Here’s something you don’t see every day: an official gubernatorial proclamation that’s worth a couple minutes of your time. Most such proclamations are milquetoast, of course: bland recitations of noncontroversial truisms that usually do little more than serve as backdrop for honoring a group or individual — a ball team or a retiring politician.
Today, however, Gov. Roy Cooper took the somewhat unusual step of listing some important and difficult truths about an important and difficult subject in a new proclamation. Here’s the text:
WHEREAS, the vast majority of the more than 37,000 people currently serving sentences in North Carolina prisons and jails will transition into communities throughout the state; and
WHEREAS, these formerly incarcerated individuals will be come part of a population of more than 1.5 million North Carolinians with criminal records; and
WHEREAS, helping people with criminal records become productive members of society benefits their families and communities in many ways, including improving safety and preventing and reducing crime; and
WHEREAS, formerly incarcerated individuals face numerous challenges that include finding work, housing, health care, and transportation, and these challenges may lead to recidivism, health, social, and security concerns; and
WHEREAS, federal, state, and local leaders have worked to establish policy that supports individuals who return to their communities after serving time in prison, jail, or under custodial supervision; and
WHEREAS, the North Carolina Department of Public Safety has developed the North Carolina Reentry Action Plan to facilitate a better transition for people from incarceration or community supervision back into society by coordinating existing resources, identifying resource gaps, and advocating on behalf of individuals with criminal records; and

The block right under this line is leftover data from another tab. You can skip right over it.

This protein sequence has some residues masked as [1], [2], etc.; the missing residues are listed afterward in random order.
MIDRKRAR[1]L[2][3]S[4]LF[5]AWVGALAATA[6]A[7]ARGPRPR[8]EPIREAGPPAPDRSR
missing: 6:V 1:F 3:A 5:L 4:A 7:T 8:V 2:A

WHEREAS, in 2017, the North Carolina General Assembly established the (SRCC) to be chaired by the Secretary of the Department of Public Safety Erik A. Hooks; and
WHEREAS, the SRCC includes representation from government, education, faith-and community-based organizations, and those formerly incarcerated, and is studying the needs of individuals who have been released from correctional institutions and working increase the effectiveness of local reentry councils; and
WHEREAS, North Carolina’s 14 local reentry councils connect justice-involved individuals with resources and services important to successful reentry, and decrease stigma by raising public awareness of the issues and challenges faced by formerly incarcerated individuals as they reenter the community;
NOW THEREFORE, I ROY COOPER, Governor of the State of North Carolina, do hereby proclaim April 23-27, 2018 as “REENTRY WEEK” in North Carolina, and commend its observance to all citizens.
Roy Cooper, Governor
Good for Cooper and the groups doing this important and often bipartisan work to reverse some of the damage wrought by our state’s ill-conceived and decades-long incarceration obsession. Click here to learn more about efforts to promote second chances for North Carolina’s formerly incarcerated. Let’s hope Cooper’s proclamation helps spur another year of real progress in this important area.